SEA Games Review: Former Podium Chief Tim Shares His Views

We often read of unreasonable accusations against individuals in sports to get rid of them.

One such person who underwent this was Tim Newenham, the former director of the Podium Program.

After the failure at the 2018, a carefully orchestrated campaign was launched, mostly to blame Tim for the non delivery.

As a professional Tim left, resigned in a dignified manner and not once did he hit back at his detractors.

Even as the Malaysian Contingent failed in Manila, Tim remains diplomatic, penning his thoughts upon request.

His parting words in a message to me were:

“ I resigned. Genuinely. No one asked me to resign.

Worth reading my resignation letter again as it may make more sense now.”.

In the meantime this is what Tim had to say about the SEA Games.

“ Countries who have sustained success in sport have a well thought out, coordinated and agreed long term strategic plan.

These are usually between 4 and 8 years long, as it takes that length of time, with no interuptions, to see the results in athletes and teams performances at international level.

Politics and egos are the biggest threat to these programmes around the world.

If a programme is stopped, even for a few months, then the athletes fall behind the other countries who are themselves moving forward.

Defining roles and responsibilities of all stakeholders and then agreeing who makes the decisions is key.

Good open and honest communication between everyone is important, so everyone knows what each other is doing and is able and willing to help each other.

Duplication and unnecessary expense is thus avoided.

Patience is needed. It takes time for an athlete to learn the skills of a sport to international level. They have to learn how to use the pressure to perform better.

It takes time for their bodies to adapt to become stronger or faster or more stable.

They also have to use their quality coach and the experienced sports scientists around them to plan, monitor and continually refine their preparations.

Applied sports science and sports medicine is contributing hugely to improvements in athlete and team performances around the world.

Athletes have to learn to push themselver further than they ever have before, often to the point of failure to learn, grow and improve from it.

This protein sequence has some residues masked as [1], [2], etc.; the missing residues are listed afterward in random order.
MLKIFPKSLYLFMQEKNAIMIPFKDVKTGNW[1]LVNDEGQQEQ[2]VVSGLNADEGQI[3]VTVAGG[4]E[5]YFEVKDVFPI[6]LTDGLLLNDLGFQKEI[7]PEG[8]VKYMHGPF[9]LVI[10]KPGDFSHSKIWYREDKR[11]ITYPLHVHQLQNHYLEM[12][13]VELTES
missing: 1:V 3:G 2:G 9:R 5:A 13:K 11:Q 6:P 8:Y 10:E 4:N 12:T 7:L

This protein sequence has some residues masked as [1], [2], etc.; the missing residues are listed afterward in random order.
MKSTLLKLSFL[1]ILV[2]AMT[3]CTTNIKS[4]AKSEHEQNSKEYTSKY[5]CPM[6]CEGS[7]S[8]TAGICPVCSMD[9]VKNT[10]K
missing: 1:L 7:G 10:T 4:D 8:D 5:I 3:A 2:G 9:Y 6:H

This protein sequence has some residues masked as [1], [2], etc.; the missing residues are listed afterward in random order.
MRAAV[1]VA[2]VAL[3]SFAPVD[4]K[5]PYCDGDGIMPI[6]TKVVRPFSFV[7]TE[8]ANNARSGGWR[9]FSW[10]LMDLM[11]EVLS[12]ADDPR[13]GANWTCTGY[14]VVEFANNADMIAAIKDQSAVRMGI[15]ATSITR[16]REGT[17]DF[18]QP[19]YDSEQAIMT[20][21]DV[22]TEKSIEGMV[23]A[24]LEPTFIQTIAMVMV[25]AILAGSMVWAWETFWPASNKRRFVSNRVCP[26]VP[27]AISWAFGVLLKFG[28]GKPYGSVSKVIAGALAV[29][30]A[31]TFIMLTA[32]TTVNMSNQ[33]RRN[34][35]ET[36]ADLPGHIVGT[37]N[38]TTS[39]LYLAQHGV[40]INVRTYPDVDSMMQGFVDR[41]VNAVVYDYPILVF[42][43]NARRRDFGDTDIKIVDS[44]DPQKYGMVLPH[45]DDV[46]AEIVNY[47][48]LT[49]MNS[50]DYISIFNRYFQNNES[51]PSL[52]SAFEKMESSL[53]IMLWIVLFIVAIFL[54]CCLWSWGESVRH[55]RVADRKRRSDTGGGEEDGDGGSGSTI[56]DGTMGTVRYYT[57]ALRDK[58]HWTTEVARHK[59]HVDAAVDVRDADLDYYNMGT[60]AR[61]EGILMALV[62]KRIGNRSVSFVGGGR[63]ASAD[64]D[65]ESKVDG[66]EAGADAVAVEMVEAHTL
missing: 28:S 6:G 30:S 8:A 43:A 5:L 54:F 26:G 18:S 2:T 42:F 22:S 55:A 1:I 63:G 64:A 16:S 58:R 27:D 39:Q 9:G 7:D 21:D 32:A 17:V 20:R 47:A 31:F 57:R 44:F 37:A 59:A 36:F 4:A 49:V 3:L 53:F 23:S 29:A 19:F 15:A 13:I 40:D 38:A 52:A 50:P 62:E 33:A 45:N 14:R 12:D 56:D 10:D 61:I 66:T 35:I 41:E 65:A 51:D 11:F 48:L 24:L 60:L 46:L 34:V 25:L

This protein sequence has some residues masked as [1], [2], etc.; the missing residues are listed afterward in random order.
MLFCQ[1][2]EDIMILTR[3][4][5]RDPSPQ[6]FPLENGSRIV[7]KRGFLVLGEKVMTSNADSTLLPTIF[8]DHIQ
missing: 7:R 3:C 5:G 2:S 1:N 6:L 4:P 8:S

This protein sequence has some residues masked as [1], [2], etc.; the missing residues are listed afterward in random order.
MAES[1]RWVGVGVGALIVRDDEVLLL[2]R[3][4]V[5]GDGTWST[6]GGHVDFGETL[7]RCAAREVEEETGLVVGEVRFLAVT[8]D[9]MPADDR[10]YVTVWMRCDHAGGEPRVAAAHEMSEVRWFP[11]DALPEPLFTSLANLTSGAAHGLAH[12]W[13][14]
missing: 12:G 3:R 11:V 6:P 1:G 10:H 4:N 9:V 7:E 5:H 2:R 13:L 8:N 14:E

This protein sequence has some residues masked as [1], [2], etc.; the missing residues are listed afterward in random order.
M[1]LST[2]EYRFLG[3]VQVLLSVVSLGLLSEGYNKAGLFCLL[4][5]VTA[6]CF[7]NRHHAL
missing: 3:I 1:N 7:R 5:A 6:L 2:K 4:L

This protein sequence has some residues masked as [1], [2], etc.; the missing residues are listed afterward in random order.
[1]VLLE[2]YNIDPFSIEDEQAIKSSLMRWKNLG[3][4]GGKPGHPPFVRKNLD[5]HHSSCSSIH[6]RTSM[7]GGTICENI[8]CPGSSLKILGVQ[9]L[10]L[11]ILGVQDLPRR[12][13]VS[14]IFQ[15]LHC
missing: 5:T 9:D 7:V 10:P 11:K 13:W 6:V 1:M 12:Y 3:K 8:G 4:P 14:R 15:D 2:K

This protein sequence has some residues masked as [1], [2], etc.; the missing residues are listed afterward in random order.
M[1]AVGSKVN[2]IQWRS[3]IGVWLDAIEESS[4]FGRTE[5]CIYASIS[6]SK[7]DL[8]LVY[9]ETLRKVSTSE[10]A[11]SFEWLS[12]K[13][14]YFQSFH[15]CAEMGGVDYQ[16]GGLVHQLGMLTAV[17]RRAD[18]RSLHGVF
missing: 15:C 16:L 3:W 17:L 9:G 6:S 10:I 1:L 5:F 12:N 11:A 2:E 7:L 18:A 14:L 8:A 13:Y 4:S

Being afraid of failure, or worrying about other people’s reaction to it, means they will train and compete in their comfort zone and win at low level only, in order to avoid failure.

People become champions through winning slightly more often than losing – they never win everything on the way to the top.

Counties who succeed in sport support their athletes positively (including through the media), even when they lose (but have given 100%) as well as when they have won.

They look for an overall upward trend over time and celebrate that. Knee jerk reactions resulting in losing staff and stopping long term plans when a loss occurs, dissappointing though that is, doesn’t often feature in these countries, as they understand that the long term plan has given way to short term emotions.

Finally, successful sporting countries put their athletes at the heart of the programme.

They are treated with fairness and respect and their well be ing is of paramount importance.

There are clear policies, so they know what they have to do be be selected, what to do if there is a difficulty, who to turn to when something needs to be raised.

Decisions are made to safeguard athletes in the long term, by, for example, not putting an athlete into a competition when there is high risk of making the injury much worse and potentially ending the career of that person.

With concussion there is a high risk of death if an athlete is allowed to immediately continue in the competition or in training.

That is a price for a gold medal which is never worth paying.

Countries that succeed keep perspective.”

Note: This is NOT a paid statement or article, ha ha .